Chimes at Midnight, aka Falstaff (1965), is one of the last films Orson Welles would complete as director. What would follow was the TV film The Immortal Story (1966) and the mischievous documentary F for Fake (1973), along with many reels of footage for uncompleted projects: Don Quixote, The Deep, and The Other Side of the Wind. Chimes at Midnight not only has the feel of a passion project but a last hurrah, a great, indulgent, drunken feast while the wolves are at the door. Even though Welles never stopped working up until his death in 1985, this film feels like a swan song, the work of a great auteur who fears it might be the last film he ever gets to make. Which makes sense: increasingly, his films were taking years to complete, and they were largely independent productions that he made by the skin of his teeth. Chimes at Midnight took two years to shoot, as Welles struggled to find financing. But the film doesn’t look cobbled together. It is of a piece, mournful, joyous, and mad. As Falstaff (Welles) wanders slowly into the frame with his senile companion Shallow (Alan Webb, The Taming of the Shrew), he says with a sad smile, “We have heard the chimes at midnight, Master Robert Shallow.” Shallow replies, over and over, “Jesus, the days that we have seen!” The moment is drawn from Henry IV, Part 2, but Welles uses it as his film’s prologue. This is a film about a life fully lived drawing to a close. Welles saw himself in Falstaff, and felt he was destined to play the character – and so he did, time and again, for the stage: first in a Broadway play, Five Kings (1939), restructuring five Shakespeare plays to make Falstaff the central character, and later in a reworking called Chimes at Midnight (1960). The 1965 film adaptation of his play finds a Welles who had come, over his indulgent life, to physically resemble Falstaff. He was Falstaff, and no better Falstaff has graced the cinema. The chimes at midnight were ringing for Welles’ career as a filmmaker, and just before the opening titles his bearded face fills the screen, and he grins those chimes down.
Chimes at Midnight has long been regarded as one of the director’s finest achievements, but thanks to some rights entanglements it’s been difficult to see except for bootleg copies or YouTube. A new restoration of the film was screened April 11 at the Wisconsin Film Festival in honor of the director’s 100th birthday, and as it circulates through other film festivals, word is that it will be headed to Blu-Ray soon for the U.S. (it’s already been announced for a U.K. release on Blu-Ray this summer). I look forward to the release, mainly because I want to watch the film with subtitles. Chimes at Midnight has a muddy, dubbed soundtrack (the film was shot in Spain with some Spanish actors, including the great Fernando Rey), which is the only evident sign of its seat-of-the-pants production. In Roger Ebert’s four-star review from 1968, he wrote of the sound issues: “Welles saved money but sometimes lost clarity.” Therefore, a familiarity with Shakespeare (in particular Henry IV Parts 1 & 2) will help the viewing experience, because much of the time you’ll have a difficult time making out the dialogue. But if you can get past the often murky audio, the plot is still simple enough to follow, and Welles’ visual talents are undiminished. After slaying Richard II, Henry IV (Sir John Gielgud, Julius Caesar) takes the throne and refuses to liberate the true heir, Mortimer, held captive in Wales. Mortimer’s cousins (Rey, Norman Rodway, and José Nieto) plot a rebellion, while Prince Hal (Keith Baxter) – the future Henry V – spends all his time with John Falstaff and his hard-drinking company of rogues and prostitutes (including Jeanne Moreau). Chimes at Midnight is a tale of two worlds: the royals and the paupers, the latter often parodying the former, such as in a memorable sequence when Falstaff impersonates Henry IV with a mock court and a pot for a crown. But inevitably Prince Hal must be drawn back to his responsibilities, at the tragic expense of his portly mentor.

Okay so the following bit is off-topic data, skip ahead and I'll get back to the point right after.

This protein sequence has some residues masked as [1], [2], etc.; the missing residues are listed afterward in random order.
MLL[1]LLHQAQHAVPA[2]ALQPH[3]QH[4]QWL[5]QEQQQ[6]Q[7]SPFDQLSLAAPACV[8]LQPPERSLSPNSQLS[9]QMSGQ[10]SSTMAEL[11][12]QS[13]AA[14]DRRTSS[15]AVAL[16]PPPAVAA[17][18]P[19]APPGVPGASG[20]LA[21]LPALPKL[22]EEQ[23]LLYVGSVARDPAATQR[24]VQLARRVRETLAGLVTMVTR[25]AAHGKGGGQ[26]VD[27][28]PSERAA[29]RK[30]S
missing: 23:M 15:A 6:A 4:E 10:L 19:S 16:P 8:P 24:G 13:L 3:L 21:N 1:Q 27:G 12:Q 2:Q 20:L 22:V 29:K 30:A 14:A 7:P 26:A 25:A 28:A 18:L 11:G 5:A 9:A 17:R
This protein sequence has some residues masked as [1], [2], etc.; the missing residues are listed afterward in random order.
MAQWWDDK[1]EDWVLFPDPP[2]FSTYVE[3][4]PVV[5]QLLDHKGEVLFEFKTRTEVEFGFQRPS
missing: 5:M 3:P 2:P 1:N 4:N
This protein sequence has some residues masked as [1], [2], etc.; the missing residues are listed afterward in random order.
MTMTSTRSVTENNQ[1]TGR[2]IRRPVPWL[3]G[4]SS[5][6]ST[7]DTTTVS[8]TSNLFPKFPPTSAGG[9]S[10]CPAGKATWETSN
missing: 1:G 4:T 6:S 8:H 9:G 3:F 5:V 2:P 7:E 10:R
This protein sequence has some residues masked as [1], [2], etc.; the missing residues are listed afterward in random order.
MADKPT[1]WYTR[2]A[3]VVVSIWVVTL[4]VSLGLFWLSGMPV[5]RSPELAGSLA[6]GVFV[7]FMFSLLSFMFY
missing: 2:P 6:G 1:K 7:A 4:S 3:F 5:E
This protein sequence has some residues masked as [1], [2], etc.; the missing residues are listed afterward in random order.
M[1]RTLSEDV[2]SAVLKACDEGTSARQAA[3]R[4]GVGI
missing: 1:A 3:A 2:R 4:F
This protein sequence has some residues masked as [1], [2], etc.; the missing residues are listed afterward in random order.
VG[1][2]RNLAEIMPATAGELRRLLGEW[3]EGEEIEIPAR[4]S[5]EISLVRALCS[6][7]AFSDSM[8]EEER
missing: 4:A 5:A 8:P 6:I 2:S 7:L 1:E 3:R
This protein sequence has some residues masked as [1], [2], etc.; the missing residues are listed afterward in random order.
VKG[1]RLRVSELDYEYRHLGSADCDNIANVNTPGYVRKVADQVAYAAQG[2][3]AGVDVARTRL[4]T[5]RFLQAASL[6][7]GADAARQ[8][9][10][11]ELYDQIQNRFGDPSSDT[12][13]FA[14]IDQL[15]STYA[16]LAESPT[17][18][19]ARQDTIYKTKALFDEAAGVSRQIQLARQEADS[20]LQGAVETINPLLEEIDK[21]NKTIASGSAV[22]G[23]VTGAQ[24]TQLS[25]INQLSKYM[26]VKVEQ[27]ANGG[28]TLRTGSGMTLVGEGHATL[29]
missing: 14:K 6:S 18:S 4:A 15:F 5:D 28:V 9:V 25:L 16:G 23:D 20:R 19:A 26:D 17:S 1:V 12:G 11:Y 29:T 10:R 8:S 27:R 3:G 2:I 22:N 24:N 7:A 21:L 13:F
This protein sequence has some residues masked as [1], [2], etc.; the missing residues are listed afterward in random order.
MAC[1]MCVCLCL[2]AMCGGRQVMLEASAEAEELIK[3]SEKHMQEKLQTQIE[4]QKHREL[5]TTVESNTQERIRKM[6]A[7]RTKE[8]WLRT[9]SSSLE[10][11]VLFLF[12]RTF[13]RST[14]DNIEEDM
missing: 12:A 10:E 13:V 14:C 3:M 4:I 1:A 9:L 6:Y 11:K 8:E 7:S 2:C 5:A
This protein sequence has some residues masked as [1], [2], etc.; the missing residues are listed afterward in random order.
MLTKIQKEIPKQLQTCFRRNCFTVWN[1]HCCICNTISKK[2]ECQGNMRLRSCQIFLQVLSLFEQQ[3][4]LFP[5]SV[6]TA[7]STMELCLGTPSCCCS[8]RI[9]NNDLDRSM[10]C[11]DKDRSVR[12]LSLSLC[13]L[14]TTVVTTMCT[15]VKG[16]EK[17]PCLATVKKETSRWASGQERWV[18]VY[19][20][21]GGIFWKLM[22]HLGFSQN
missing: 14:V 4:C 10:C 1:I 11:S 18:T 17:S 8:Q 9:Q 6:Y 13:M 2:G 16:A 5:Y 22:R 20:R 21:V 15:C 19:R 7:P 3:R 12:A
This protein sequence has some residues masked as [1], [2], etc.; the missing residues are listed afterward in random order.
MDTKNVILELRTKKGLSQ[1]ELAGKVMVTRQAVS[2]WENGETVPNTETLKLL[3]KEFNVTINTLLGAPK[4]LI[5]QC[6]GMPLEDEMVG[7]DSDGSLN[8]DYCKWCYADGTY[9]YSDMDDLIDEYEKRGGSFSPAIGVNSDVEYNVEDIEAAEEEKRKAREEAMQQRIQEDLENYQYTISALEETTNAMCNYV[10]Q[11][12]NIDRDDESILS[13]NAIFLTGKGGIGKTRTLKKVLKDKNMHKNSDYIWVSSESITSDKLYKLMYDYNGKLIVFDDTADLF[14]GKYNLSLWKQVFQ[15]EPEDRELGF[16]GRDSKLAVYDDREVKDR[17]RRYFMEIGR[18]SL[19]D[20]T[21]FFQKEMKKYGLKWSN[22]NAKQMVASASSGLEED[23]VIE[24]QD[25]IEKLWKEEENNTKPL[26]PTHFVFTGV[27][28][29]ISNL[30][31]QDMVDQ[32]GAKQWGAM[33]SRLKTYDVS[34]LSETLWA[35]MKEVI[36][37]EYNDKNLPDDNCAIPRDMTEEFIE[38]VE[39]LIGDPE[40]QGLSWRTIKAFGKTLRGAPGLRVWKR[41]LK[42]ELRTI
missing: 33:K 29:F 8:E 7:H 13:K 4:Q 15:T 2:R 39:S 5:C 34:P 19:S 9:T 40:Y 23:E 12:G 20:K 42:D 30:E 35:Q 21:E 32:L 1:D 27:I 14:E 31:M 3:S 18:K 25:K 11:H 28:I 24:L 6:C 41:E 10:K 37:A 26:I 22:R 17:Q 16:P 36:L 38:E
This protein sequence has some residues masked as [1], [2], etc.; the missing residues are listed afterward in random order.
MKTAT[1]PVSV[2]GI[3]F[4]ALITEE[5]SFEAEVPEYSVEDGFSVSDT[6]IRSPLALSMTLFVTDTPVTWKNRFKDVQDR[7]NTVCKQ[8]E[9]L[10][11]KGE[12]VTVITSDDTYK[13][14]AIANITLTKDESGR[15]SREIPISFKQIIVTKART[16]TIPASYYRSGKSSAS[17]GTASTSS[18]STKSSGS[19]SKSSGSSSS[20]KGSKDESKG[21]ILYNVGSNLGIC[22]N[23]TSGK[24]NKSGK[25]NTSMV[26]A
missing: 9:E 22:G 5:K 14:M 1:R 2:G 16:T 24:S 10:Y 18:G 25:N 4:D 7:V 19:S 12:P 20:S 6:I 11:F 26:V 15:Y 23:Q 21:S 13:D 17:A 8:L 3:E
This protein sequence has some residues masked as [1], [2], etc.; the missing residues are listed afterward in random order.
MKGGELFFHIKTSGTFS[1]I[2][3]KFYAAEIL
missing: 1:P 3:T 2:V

The centerpiece of Chimes is a battle sequence which was one of the most spectacular ever shot, to rival Olivier’s Henry V (1944), but grittier, and more realistic and brutal. Welles first shows us the knights, in their awkward suits of armor, being lowered onto horses by pulleys strung over trees. Falstaff, who in full armor looks like a cannonball with legs, is too heavy to be lifted onto his horse, and is dropped unceremoniously to the ground. (The horse should be grateful.) He spends the rest of the battle scurrying through the bushes while the rest of the men do the real fighting. Welles begins with charging horses and riders being lanced into the air, but by the ignoble end, warriors are splayed in the mud, clubbing each other (or their horses) senseless. After Hal slays his rival Hotspur, Falstaff drags the body to the king and attempts to take credit, so he might profit with a title. Despite behavior like this, it stings when Hal finally assumes the throne and rebukes Falstaff before his court, closing their friendship with abrupt humiliation. This is the key moment of Chimes, its heart and purpose. Like Tom Stoppard’s play Rosencratz and Guildenstern are Dead (1966), Welles is inverting Shakespeare to spotlight the characters in the shadows, a smaller tragedy occurring within the Tragedy. But whereas Stoppard relies on wordplay and wit, Welles emphasizes visual design to make his points. The powerful are depicted as towering giants, the camera low to the ground, rays of heavenly sunlight occasionally framing them. Others he dwarfs with his camera. This occurs in an earlier scene in which Hotspur fumes helplessly before Worcester (Hotspur looks two feet tall), and it is echoed again in the pivotal moment in which Falstaff appears before Henry V, no longer Prince Hal. Before, Falstaff seemed large enough to fill the room, but now Hal towers above him, and turns his back on him. Falstaff the mountain has now just become a bump in the road, and Hal drives right over him. But Chimes celebrates what he was, warts and all, and if it is Falstaff’s epilogue, it might act as a fitting one for Welles, too: extravagant, delirious, flawed, spectacular.